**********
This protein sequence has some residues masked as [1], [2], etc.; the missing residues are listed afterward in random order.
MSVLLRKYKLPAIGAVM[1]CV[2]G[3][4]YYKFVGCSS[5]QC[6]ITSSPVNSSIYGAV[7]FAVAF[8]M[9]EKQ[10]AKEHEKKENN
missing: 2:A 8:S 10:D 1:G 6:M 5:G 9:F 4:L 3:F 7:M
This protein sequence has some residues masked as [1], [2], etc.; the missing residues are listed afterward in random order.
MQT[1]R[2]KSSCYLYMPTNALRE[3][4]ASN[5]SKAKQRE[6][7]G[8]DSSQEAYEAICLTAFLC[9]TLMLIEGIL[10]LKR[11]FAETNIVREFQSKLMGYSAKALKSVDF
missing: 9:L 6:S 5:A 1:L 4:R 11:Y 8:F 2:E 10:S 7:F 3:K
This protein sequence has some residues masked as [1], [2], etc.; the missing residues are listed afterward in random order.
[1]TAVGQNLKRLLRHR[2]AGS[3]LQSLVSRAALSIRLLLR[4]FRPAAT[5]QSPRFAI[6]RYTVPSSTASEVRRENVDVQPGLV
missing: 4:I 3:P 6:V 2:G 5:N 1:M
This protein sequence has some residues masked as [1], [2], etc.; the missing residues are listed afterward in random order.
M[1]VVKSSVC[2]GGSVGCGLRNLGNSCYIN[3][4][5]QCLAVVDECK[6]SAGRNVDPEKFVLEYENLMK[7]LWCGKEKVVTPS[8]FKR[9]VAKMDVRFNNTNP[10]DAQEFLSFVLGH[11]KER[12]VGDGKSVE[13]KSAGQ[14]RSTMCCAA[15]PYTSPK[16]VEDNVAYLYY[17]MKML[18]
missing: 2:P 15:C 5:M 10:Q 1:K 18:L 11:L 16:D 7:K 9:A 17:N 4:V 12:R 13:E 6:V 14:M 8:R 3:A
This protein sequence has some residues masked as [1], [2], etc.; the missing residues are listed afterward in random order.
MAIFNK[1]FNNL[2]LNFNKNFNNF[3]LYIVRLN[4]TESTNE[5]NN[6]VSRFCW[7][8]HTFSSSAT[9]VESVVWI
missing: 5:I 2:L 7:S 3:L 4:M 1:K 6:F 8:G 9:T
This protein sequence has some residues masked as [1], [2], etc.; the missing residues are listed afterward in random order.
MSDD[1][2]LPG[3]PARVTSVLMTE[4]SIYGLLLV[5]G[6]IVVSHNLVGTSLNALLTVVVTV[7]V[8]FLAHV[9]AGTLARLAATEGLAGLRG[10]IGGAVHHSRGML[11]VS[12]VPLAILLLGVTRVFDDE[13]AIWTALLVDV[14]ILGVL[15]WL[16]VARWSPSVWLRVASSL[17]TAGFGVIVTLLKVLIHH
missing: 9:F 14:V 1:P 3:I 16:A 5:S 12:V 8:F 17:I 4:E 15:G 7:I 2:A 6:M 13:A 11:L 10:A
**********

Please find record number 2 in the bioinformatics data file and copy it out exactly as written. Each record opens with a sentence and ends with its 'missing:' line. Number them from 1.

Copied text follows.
This protein sequence has some residues masked as [1], [2], etc.; the missing residues are listed afterward in random order.
MQT[1]R[2]KSSCYLYMPTNALRE[3][4]ASN[5]SKAKQRE[6][7]G[8]DSSQEAYEAICLTAFLC[9]TLMLIEGIL[10]LKR[11]FAETNIVREFQSKLMGYSAKALKSVDF
missing: 9:L 6:S 5:A 1:L 4:R 11:Y 8:F 2:E 10:S 7:F 3:K